Science Seen Time One author Colin Gillespie helps you understand the physics of your world.

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More Potter Physics

Velocity-distribution data (3 views) for a gas of rubidium atoms, confirming the discovery of a new phase of matter, the Bose–Einstein condensate. Left: just before the appearance of a Bose–Einstein condensate. Center: just after the appearance of the condensate. Right: after further evaporation, leaving a sample of nearly pure condensate.

Thoughts of physics in our world have somehow got us onto Harry Potter. Like Lewis Carroll’s tales of Alice in fantastic Wonderland, J.K. Rowling’ magic world has elements of physics truth. We found shades of quantum physics in a teleportation scene from the first movie. Two minutes later, Harry shoves his baggage cart through a brick wall to board his train on Platform 9¾ at King’s Cross Station. Cool FX but could there be some physics here?

Well, what is it that prevents one solid from interpenetrating another? After all, the total volume of the particles that constitute an atom is a tiny fraction of the atom’s volume; nearly all of any atom is just space. Why can’t the particles ignore each other like one gust of raindrops passing through another? Quantum theory has an answer.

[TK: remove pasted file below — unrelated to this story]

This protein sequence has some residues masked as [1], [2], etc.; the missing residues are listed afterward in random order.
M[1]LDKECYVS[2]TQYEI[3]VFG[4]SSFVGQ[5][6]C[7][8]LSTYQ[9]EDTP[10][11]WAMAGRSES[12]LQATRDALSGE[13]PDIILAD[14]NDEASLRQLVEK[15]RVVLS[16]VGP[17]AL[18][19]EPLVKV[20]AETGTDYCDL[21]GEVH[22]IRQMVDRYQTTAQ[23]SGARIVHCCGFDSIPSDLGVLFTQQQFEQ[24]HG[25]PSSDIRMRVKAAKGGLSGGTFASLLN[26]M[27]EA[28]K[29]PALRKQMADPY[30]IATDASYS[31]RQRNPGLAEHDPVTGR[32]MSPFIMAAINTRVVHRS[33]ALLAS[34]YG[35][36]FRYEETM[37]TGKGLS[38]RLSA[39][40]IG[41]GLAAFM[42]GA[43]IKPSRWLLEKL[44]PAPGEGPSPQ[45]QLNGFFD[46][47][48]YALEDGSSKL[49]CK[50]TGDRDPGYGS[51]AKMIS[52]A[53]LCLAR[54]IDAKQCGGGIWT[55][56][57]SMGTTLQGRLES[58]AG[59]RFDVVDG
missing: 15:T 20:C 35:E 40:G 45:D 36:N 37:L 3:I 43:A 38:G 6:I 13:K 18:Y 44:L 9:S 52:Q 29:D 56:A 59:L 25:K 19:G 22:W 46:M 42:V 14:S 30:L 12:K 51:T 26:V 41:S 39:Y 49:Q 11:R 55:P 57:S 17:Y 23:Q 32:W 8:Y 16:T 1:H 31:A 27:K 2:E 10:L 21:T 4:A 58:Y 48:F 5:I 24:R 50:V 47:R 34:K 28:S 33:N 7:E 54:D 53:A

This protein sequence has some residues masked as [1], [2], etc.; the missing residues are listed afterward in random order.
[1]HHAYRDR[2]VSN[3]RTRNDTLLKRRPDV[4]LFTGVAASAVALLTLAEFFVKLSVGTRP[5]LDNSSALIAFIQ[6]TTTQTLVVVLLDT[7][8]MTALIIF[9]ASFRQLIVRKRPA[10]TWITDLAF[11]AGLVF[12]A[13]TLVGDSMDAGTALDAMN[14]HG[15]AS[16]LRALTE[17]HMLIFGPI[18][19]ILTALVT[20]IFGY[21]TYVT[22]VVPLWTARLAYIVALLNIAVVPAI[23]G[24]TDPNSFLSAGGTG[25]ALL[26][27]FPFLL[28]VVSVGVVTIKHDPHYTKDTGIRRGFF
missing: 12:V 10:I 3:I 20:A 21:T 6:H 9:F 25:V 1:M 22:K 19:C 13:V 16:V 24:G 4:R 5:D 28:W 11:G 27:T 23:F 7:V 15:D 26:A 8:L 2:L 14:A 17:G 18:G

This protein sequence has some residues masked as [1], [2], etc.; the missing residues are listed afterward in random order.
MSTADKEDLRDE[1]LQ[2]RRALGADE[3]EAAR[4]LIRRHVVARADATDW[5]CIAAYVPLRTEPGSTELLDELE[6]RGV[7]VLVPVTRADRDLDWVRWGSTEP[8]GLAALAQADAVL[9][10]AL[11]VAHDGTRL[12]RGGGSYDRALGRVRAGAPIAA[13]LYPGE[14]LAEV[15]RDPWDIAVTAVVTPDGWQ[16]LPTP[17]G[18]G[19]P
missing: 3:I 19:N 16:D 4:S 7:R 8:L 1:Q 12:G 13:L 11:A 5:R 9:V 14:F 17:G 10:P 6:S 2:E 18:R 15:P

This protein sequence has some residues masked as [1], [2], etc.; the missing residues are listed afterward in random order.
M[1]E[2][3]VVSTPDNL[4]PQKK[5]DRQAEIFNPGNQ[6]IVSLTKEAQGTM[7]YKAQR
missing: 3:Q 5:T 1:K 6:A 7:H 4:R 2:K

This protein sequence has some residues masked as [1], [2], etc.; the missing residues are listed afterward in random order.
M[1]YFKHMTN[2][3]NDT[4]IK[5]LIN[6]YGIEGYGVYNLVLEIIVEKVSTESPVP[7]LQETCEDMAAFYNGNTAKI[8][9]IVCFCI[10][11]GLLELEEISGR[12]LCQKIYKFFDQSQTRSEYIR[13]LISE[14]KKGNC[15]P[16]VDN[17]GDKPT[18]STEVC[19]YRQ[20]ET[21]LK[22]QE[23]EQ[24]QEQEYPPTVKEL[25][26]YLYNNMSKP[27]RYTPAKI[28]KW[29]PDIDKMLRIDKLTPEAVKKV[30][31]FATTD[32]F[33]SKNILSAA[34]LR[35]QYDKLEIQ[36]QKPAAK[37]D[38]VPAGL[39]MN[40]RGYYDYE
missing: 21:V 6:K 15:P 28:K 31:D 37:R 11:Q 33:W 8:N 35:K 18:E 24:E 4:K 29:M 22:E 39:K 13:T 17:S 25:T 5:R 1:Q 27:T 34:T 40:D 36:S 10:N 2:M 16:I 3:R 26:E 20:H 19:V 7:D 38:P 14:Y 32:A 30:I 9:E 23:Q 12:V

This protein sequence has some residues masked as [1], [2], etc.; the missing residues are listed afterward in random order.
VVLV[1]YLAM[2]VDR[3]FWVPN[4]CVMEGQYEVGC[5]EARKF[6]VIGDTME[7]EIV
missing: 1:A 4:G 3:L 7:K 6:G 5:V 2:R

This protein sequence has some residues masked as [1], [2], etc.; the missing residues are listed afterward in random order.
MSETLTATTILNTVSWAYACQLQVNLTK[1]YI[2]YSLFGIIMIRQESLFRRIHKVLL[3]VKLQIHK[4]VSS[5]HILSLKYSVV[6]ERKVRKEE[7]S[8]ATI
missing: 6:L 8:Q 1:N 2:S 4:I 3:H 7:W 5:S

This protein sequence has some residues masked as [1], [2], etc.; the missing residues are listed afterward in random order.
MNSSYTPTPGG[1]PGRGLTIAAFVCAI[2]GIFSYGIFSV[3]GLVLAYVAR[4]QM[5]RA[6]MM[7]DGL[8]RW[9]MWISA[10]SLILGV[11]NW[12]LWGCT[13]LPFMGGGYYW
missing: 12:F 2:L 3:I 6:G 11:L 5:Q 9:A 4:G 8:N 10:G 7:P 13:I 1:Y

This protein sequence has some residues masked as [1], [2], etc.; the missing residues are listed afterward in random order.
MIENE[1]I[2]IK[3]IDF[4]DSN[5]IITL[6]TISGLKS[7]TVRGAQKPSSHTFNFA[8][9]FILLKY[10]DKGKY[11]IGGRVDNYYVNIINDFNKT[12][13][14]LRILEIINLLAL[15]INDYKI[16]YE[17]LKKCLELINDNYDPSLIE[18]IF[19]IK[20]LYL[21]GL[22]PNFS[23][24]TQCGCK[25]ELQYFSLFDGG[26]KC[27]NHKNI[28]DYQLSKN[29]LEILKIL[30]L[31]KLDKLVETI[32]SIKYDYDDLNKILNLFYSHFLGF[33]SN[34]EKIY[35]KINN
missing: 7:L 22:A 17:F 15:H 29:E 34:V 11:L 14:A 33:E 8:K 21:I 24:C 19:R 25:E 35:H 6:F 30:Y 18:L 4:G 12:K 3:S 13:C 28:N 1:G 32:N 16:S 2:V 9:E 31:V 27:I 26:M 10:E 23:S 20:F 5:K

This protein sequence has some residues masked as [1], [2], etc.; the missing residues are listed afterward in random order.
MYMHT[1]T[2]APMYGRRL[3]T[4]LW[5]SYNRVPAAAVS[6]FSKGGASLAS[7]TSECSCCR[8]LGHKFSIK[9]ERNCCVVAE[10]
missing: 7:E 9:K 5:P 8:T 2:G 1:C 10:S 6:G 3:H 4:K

Quantum theory uses quantum numbers to define the state of every particle. One kind of quantum number is called ‘spin’. A particle whose spin is half-integral (like 1/2 or 3/2) is called a fermion. Quantum theory says that no two fermions can occupy a single quantum state. Electrons happen to be fermions (with spin 1/2). When I try to get onto Platform 9¾ the electrons in the atoms of the bricks won’t let my electrons share their states. (The repulsion of their charges also helps to keep me out.)

Other particles, called bosons, have integral spins (like 0 or 1). They are pleased to congregate and intermingle in a single quantum state. But they do this mostly in the form of gases and they mostly get together only when extremely chilled. So no-one would suggest that Harry or the bricks were made of bosons. But bosons showed up a few years ago in solids, and at temperatures that, not exactly hot, were much less low.
Will there ever be a boson brick that will not block a boson person? I think not. While we wait to find out, might the Harry Potter magic message be: Enjoy a fun book or movie while opening your mind up to the possibilities of physics?

Further reading:
ScienceXNetwork, “Bose-Einstein condensation in the solid state”, 27 September, 2006;

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